Middle East

Egyptian PM Hisham Qandil's beard: A new symbol of power?

Hisham Qandil (4 April 2012)
Image caption Hisham Qandil is Egypt's first minister to sport a beard

New Prime Minister Hisham Qandil's facial hair is stirring debate in a nation where beards have traditionally been viewed as a symbol of Islamist hardliners.

It used to be a sign of religious piety. Now it is a sign of political sway. A reminder of how things are evolving very fast in Egypt.

Over the past six decades, those who sported a beard in the Muslim-majority country were considered hardliners.

They were under constant surveillance by the state security police, which used to side with the regime, and it was unusual to see a bearded man in any high-profile post in state institutions, including the police and the media.

Today, Egypt has a bearded prime minister.

After weeks of anticipation, Egyptian President Mohammed Mursi, himself bearded, surprised observers this week by assigning Hisham Qandil to form a new government.

The little-known technocrat served as the irrigation minister in the outgoing government of Kamal Ganzouri.

When first appointed in July 2011, Mr Qandil already stole the limelight for being the first ever minister to sport a beard.

At the time, many saw the bearded minister as a sign of positive change in Egypt, indicating that Islamists were no longer being "witch-hunted".

'Fear of Islamisation'

Now that Mr Qandil has been chosen as prime minister, however, his beard no longer seems all that welcome anymore - not after the rise of Islamists representing the new wave of political power in the Middle East.

Conventionally, wearing a beard is a practice by devout Muslim men who follow the teachings of the Prophet Muhammad to the letter.

But in Egypt, a country with long-standing secular traditions, many Muslim scholars do not view the beard as obligatory and frequently shave it off.

Social networking websites are flooded with sarcastic comments grilling Egypt's Islamist president for picking Qandil.

Some questioned if the only criterion for choosing the 50-year-old engineer by profession was the beard, which indicates his ideological leaning.

They accused Mursi of favouring Mr Qandil over high-profile figures who were tipped for the post, including Nobel laureates Mohamed ElBaradei and Ahmed Zewail.

"Only in Egypt is having a beard better than having a Nobel Prize," Hamdy Ibrahim said on Twitter.

Many voiced fears that the move foreshadows the Islamisation of Egypt.

Image caption Many devout Egyptian Muslims do not view growing a beard as obligatory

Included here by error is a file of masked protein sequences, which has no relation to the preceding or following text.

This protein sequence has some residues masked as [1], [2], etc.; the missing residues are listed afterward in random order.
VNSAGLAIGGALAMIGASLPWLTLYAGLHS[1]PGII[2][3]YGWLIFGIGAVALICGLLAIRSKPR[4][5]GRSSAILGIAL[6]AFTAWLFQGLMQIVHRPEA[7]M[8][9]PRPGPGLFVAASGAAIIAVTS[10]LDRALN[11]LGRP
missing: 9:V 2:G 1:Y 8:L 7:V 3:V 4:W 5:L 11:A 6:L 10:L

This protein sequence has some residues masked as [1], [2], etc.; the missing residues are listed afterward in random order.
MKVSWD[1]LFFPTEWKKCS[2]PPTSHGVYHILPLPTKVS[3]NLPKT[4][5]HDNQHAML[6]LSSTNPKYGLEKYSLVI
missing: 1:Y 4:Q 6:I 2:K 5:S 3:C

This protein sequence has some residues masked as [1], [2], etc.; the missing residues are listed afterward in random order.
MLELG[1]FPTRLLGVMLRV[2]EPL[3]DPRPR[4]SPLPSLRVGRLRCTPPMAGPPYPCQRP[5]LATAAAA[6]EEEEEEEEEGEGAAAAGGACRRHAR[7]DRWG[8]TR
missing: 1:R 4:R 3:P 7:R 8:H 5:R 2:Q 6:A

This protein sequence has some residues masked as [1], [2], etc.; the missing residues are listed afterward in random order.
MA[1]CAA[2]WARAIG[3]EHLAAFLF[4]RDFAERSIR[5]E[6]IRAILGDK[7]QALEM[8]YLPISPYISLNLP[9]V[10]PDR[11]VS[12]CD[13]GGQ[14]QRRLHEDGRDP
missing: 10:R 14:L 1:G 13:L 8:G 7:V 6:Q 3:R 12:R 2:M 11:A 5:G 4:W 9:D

"Lesson learnt: just grow a beard!" tweeted Ahmed Sarhan who used to be key member in the campaign of Mr Mursi's competitor in the presidential elections, Ahmed Shafiq.

Gamal Fahmy, a liberal journalist and political activist, says that the public debate on social networking websites is revealing.

"The Muslim Brotherhood managed to appease Americans and the West but they failed to appease the Egyptians," he told the BBC.

"Egyptians are afraid of Islamising their nation."

'Heavy legacy'

Mr Qandil's beard is also wading into the political battle between the Muslim Brotherhood, the once-banned group which now has one of its veteran leaders in the presidential palace, and rival political parties.

After assuming power, President Mursi promised to appoint a patriotic and independent figure as prime minister, someone not tied to any particular political wing - especially not the Muslim Brotherhood's Freedom and Justice Party.

But Brotherhood critics insist that Mr Qandil is affiliated with the Muslim group.

"It is not just a matter of appearance," says Fahmy, the liberal activist.

"Qandil belongs to political Islam. He is a respected figure, and he may not be involved in a political party, but he is allied with the Muslim Brotherhood, at least mentally."

Others insist that, regardless of Mr Qandil's stance, his beard should not be portrayed as some sort of criminal charge.

"It is not a crime that he is wearing a beard. We should not be throwing accusations based only on appearance," Salah Abdel Maqsoud, a veteran journalist and political commentator, told the BBC.

"Let's just see what the man's choices for ministers and aides are going to be. Let's see how he is going to tackle the endless challenges awaiting him. It is a very heavy legacy."

Mr Qandil's appointment is likely to disappoint people in business circles, who had hoped for someone with extensive economic expertise to breathe life into the country's crippled economy.

In his first official speech, Mr Qandil - who is also Egypt's youngest prime minister - vowed his cabinet would be made up of technocrats.

He also pledged to focus on the promises President Mursi made in his 100-day programme, on securing bread, fuel and cleanliness, easing traffic congestion, and ending the security breakdown afflicting Egypt since the 2011 revolution.

"You will hear this from me quite often in the coming period," Mr Qandil said in his televised statement.

"We have to put in so much effort and work very hard to achieve the goals of the revolution. There is just so much to do."

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